As we have already discussed in previous posts, the need for the UK's construction industry to be more proactive in its environmental sustainability measures is growing. Pressure is increasing to comply with government targets and to identify and implement innovative measures for reducing carbon emissions in the built environment.
We recently polled our LinkedIn following to determine what decarbonomics measure is likely to have the greatest impact, and a staggering 45% of respondents identified sustainable materials as being the key to shaping our industry and reducing our environmental impact.
What is decarbonomics?
Decarbonomics is the term applied to creating Net Zero communities, using a data-driven and systems-level approach. By applying decarbonomics practices, using next-gen technologies and considering the whole life impact of a build during its concept phase, it is possible to build with sustainability in mind, reducing the carbon emissions from the built environment and creating structures that are designed and built to stand the test of time.
What are sustainable materials?
Sustainable building materials fall into four categories:
1. Those that are reused from existing structures on site. This includes reusing good quality brick, stone and timber from demolished structures rather than buying new.
2. Reclaimed materials that require minimal processing. This involves reusing good quality build materials that were not already on site.
3. Manufactured materials which are predominantly derived from recycled content. This includes concrete that is made with recycled crushed aggregates.
4. Materials that have a naturally low embodied carbon and minimal environmental impact. This includes sustainably harvested timber and other materials that have been independently accredited as being responsibly sourced.
Why are sustainable materials so important?
Using sustainable materials is not only better for the planet, but it could have a marked impact on the way in which modern, future-proof buildings are designed and built. By taking the time to fully consider the long-term impact of any new build during the concept phase, it is possible to make ecologically sound choices which will not only reduce carbon emissions and help construction companies achieve their green targets but will have a raft of other benefits.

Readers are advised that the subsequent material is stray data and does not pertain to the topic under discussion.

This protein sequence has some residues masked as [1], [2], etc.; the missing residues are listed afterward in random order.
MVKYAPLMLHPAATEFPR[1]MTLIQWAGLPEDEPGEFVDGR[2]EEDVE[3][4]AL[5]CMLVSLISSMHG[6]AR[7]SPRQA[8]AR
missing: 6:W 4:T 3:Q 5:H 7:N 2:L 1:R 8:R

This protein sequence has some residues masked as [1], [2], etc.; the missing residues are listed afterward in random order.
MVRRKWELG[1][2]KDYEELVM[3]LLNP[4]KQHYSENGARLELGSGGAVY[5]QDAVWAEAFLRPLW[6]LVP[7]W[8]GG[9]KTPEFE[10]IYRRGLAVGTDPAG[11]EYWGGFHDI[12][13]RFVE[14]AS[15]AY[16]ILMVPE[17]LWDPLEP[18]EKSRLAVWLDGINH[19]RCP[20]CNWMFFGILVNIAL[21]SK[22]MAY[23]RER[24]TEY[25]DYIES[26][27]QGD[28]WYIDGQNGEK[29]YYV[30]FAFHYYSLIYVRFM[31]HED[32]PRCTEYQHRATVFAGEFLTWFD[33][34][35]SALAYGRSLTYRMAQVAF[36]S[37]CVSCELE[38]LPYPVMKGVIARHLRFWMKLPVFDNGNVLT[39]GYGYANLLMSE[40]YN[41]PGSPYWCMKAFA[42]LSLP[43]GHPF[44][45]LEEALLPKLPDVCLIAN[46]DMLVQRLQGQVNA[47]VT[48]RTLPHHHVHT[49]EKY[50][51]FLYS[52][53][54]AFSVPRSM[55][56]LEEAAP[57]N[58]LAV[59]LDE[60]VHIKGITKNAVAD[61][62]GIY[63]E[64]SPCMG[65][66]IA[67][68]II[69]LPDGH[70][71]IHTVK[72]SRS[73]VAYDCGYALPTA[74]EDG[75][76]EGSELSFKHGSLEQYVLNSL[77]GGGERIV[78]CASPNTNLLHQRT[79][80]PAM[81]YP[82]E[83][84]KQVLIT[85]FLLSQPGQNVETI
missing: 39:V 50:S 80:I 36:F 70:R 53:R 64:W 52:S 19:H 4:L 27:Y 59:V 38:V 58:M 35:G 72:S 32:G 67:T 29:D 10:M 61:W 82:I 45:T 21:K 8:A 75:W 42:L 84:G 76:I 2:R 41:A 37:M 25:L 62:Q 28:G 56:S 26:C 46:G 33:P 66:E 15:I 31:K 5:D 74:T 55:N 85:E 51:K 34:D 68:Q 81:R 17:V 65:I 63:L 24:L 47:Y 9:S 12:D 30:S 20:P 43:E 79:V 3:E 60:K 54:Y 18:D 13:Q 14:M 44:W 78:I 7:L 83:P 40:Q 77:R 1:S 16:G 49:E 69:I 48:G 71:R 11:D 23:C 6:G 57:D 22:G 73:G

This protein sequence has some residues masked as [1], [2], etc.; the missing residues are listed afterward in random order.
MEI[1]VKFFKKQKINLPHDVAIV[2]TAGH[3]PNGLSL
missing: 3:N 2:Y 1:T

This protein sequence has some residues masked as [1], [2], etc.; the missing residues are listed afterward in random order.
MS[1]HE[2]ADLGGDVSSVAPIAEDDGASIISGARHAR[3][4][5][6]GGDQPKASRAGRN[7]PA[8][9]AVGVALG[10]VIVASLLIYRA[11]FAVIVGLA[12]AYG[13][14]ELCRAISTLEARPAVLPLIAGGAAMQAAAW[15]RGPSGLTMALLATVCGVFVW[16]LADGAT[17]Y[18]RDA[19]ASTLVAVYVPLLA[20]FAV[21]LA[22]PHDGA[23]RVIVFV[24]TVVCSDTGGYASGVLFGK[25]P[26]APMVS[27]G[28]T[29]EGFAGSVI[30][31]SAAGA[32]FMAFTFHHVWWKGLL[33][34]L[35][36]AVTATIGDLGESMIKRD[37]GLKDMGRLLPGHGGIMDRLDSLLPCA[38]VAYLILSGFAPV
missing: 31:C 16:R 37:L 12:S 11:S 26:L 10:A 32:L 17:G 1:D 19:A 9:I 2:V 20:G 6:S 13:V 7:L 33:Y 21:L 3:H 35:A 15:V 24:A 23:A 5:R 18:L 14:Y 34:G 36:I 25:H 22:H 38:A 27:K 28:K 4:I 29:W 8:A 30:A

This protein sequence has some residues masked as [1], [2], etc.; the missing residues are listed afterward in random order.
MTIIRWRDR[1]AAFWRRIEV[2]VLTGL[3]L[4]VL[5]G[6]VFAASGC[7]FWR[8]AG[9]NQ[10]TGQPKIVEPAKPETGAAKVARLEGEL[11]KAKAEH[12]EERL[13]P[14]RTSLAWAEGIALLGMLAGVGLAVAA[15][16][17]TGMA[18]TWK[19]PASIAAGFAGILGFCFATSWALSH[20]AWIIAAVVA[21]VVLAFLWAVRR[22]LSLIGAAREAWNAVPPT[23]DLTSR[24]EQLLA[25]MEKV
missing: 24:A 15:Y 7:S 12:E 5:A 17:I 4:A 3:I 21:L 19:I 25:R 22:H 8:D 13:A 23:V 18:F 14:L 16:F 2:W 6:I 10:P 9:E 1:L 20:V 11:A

Benefits of sustainable materials
1. They will create a healthier environment for the future occupants of the building.
Sustainable materials tend to be made from non-toxic materials, therefore they emit fewer harmful chemicals, which contributes to healthier indoor environments for building occupants.
2. They will be more efficient to heat and ventilate.
In general, sustainable materials have better insulation properties than their traditional counterparts, meaning that buildings that are constructed with sustainable materials tend to require less energy for heating and cooling, which leads to impressive energy savings and a reduced level of greenhouse gas emissions.
3. Less waste generated.
By choosing to invest in sustainable materials, construction companies are encouraged to consider the whole-life implications of their projects. This helps them to not only select the most appropriate materials for their build but also to order the correct quantities, minimising the amount of waste that is consigned to landfill and reducing their costs.
4. Conserve resources for future generations.
Sustainable materials are designed to last the test of time, and when used appropriately and in a considered manner, it is possible to safeguard stocks to ensure that the materials that future generations require are in a healthy position to be harvested as required.
Incentive to use sustainable materials
Many construction companies are already using sustainable materials in their builds. Indeed, it is a key requirement for achieving BREEAM certification, a standard that is rapidly becoming more prevalent and desirable, in particular for commercial buildings.
With increased public and governmental pressure to evolve and change building techniques to adapt to a modern and sustainable world, using materials such as bamboo, recycled steel, and low-VOC paints is not only a good thing to do for the planet but could set a company apart from the competition in terms of its reputation and profitability.
The future of sustainable materials
Moving forward, it is crucial that the construction industry continues to explore and embrace the materials, techniques and technologies that will allow it to fulfil its vision of a sustainable and environmentally responsible future.
We at Build Space are excited to see what the future brings and are sure that the UK's dedicated and passionate construction industry will be at the forefront of some exciting new innovations.